Feds weigh appeal in genital mutilation case

Robert Snell
The Detroit News

Detroit – Federal prosecutors were weighing Monday whether to appeal a judge’s order that dismissed the most serious count against two doctors in the nation’s first female genital mutilation case, a sex charge punishable by up to life in federal prison.

Prosecutors said Dr. Jumana Nagarwala sexually abused two young girls when she performed a sexual mutilation procedure. A federal judge dismissed the charge in a ruling released Sunday.

The move by U.S. District Judge Bernard Friedman on Sunday granted a defense motion to dismiss a conspiracy charge alleging Dr. Jumana Nagarwala and Dr. Fakhruddin Attar transported minors to Metro Detroit with the intent to engage in criminal sexual activity. While female genital mutilation is a federal crime, the allegations do not constitute criminal sexual activity, the judge said.

The move was a victory for the defense teams but leaves in place several other charges, including a conspiracy charge that could send the doctors to prison for 20 years. A trial is set for January 2019.

“We respect the opinion of the court and are reviewing our options for a potential appeal,” U.S. Attorney’s Office spokeswoman Gina Balaya said. “Moreover, we stand ready to proceed with the remaining charges against the defendants.”

Any appeal would be filed with the 6th U.S. Circuit Court of Appeals in Cincinnati.

The doctors are accused of mutilating the genitalia of 7-year-old Minnesota girls whose mothers brought them to Metro Detroit last year. Prosecutors say they were cut by Nagarwala in February at Attar’s clinic in Livonia.

Eight people have been charged, all members of a Muslim sect, the Dawoodi Bohra, based in India. Locally, most members of the sect belong to the Anjuman-e-Najmi mosque in Farmington Hills.

Defense attorneys argued that the government was “impermissibly using the definition of ‘criminal sexual conduct’ under state law and ‘sexual act’ from another federal statute to characterize their actions in committing, or conspiring to commit, (female genital mutilation) as ‘criminal sexual activity.’”

The alleged conduct does not qualify as sexual activity because the doctors did not intentionally touch the girls genitalia for gratification or to abuse, humiliate or degrade, the defense had argued.

“We’re thrilled for our clients that the law was followed,” Attar’s lawyer, Mary Chartier, said Sunday. “This is going to be a long fight, but we’re confident they’ll be vindicated.”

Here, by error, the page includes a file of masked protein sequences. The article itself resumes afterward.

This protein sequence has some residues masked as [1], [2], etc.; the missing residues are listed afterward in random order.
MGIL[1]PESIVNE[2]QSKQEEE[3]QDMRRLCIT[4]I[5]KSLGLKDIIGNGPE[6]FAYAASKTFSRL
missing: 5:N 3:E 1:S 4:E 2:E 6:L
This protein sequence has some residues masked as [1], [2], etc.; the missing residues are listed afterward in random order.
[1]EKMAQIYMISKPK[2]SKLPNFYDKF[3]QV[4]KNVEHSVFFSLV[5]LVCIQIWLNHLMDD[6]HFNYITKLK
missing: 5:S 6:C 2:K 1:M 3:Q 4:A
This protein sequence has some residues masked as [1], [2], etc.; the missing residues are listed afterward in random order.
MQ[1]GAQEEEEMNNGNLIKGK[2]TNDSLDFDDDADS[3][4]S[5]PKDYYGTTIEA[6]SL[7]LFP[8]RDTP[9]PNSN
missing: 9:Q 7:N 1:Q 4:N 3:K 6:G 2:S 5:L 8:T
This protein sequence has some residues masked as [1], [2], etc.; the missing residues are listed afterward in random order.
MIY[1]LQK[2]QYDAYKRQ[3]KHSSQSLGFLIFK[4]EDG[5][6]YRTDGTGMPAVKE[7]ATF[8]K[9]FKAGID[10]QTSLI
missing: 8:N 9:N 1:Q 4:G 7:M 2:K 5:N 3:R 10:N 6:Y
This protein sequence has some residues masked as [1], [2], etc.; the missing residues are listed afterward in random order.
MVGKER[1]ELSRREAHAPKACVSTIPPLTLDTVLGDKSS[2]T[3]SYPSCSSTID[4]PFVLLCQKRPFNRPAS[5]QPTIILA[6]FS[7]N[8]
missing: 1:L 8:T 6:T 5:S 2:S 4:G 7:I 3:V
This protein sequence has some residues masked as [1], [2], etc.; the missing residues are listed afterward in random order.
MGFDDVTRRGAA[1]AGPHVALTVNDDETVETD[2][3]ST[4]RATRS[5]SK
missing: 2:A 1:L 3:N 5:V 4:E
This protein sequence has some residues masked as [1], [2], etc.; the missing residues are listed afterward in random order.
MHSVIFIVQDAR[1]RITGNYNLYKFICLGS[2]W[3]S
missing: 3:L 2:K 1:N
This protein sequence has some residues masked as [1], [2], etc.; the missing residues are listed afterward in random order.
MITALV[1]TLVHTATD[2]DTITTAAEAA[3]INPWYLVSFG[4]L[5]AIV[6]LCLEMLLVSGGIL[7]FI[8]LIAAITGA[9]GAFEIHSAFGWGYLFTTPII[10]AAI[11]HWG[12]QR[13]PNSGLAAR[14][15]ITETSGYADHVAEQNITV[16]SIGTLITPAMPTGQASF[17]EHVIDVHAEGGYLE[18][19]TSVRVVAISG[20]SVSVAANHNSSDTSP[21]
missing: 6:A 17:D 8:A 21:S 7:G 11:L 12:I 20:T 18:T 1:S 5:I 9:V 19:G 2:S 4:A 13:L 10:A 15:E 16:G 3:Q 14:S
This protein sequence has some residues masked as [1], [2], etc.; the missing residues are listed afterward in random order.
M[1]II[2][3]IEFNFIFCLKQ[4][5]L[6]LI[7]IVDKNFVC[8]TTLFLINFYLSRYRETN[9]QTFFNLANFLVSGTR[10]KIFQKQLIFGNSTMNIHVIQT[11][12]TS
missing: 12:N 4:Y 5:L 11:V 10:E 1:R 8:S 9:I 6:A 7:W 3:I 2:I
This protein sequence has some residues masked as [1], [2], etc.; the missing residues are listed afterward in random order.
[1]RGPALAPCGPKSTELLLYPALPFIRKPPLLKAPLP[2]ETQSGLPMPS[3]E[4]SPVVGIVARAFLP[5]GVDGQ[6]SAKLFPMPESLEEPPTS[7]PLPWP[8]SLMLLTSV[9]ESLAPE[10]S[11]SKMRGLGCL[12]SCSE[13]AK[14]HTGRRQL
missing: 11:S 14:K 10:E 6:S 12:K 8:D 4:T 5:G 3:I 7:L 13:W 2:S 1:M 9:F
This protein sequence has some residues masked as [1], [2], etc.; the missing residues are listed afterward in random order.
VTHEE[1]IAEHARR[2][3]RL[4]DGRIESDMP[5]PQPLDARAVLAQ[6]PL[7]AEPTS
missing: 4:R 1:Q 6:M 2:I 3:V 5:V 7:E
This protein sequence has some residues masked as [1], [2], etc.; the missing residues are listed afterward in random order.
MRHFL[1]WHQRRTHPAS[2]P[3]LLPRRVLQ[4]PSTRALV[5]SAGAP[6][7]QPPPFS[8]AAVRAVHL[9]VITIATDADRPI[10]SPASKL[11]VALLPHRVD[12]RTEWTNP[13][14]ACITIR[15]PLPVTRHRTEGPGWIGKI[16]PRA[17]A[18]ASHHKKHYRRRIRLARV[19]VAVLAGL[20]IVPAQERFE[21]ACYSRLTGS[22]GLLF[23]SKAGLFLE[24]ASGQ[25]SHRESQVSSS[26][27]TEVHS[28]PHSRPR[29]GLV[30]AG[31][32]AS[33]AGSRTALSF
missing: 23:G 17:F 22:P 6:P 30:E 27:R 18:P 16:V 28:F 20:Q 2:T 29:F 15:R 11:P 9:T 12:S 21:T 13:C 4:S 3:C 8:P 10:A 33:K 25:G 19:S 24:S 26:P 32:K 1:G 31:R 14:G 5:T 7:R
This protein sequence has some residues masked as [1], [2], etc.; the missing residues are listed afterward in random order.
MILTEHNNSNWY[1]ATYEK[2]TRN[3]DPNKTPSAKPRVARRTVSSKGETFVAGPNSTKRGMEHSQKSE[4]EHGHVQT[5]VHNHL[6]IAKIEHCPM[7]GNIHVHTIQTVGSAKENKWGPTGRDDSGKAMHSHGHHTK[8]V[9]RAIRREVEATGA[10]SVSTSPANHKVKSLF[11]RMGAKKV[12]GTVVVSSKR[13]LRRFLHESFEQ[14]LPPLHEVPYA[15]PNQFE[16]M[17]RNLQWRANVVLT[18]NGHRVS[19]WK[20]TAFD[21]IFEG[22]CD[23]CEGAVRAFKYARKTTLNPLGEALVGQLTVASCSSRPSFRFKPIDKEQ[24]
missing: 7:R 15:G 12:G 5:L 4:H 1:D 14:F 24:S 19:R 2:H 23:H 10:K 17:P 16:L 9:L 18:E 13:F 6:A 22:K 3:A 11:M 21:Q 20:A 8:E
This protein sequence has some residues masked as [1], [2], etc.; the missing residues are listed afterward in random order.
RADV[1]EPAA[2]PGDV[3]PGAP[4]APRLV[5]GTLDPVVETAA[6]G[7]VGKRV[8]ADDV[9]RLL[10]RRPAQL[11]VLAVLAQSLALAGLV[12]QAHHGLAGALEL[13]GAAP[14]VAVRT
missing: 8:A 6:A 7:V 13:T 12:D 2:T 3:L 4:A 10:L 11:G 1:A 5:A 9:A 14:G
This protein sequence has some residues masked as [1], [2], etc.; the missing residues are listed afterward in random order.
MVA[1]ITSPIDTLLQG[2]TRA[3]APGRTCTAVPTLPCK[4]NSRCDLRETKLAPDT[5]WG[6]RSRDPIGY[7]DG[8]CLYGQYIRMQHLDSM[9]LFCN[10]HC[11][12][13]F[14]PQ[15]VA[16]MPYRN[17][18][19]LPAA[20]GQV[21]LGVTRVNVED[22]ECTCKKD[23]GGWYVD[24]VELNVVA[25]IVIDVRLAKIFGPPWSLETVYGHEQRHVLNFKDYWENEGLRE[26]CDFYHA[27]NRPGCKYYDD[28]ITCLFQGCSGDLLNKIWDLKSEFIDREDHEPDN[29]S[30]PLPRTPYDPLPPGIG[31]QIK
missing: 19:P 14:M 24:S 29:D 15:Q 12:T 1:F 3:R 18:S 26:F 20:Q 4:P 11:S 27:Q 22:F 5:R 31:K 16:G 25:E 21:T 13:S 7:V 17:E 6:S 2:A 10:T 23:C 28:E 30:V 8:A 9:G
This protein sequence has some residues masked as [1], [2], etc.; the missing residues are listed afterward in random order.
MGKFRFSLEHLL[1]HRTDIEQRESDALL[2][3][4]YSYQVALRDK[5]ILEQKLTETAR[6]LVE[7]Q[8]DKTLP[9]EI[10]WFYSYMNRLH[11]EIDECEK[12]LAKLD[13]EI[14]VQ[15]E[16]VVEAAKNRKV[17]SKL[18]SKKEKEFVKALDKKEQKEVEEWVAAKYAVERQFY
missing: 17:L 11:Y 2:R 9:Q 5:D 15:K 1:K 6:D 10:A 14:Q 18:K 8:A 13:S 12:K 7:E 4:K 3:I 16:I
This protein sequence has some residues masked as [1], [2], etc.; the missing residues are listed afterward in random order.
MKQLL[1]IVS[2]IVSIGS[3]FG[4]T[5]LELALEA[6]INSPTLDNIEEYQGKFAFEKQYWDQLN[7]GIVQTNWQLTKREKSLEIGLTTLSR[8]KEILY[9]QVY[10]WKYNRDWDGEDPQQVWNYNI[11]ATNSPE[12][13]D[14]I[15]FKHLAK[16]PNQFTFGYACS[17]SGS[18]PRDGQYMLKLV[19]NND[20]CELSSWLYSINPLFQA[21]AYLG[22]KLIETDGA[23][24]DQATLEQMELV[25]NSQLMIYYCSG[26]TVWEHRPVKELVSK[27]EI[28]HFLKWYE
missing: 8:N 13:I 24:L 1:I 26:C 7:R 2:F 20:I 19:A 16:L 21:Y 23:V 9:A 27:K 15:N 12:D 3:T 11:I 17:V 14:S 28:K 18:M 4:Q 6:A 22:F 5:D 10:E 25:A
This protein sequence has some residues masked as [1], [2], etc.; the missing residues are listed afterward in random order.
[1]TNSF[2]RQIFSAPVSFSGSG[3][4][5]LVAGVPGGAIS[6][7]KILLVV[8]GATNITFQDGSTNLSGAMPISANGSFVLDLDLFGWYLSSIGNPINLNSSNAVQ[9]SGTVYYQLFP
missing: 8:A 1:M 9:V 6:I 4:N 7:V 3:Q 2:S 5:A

Nagarwala and the others are accused of participating in a conspiracy to cut prepubescent girls as part of a religious procedure practiced by some members of the Dawoodi Bohra.

A judge has dismissed a charge of conspiring to engage in criminal sexual activity against Drs. Jumana Nagarwala and Fakhruddin Attar, above, in a case involving the nation’s first female genital mutilation charges.

Prosecutors say the girls were cut but defense lawyers say the procedure performed on them was benign and not female genital mutilation. They accuse the government of overreaching.

One girl told the FBI that Nagarwala “pinched” her on the “place (where) she goes pee” and a subsequent medical examination showed the girl’s genitals did not appear normal and a section had been altered or removed, according to a court filing. A doctor also observed scar tissue and small healing lacerations.

In ruling to dismiss the count, Friedman wrote: “To prove their guilt on this charge, the government must show that defendants transported a minor ‘with intent that (the minor) engage in ... any sexual activity for which any person can be charged with a criminal offense.’ ... The facts alleged in the indictment do not support this charge because, as a matter of law, FGM, while a prohibited criminal act, is not ‘criminal sexual activity.’”

No definition of “sexual activity” is provided in the law underpinning the count, Friedman wrote. It provides “a precise definition of ‘illicit sexual conduct’ but does not define (or even mention) the phrase ‘sexual activity,’” he said.

The government argued that while the law does not define sexual activity, the count should stand “because the cutting and penetration alleged in the indictment constitute violations of Michigan’s criminal sexual conduct statute.”


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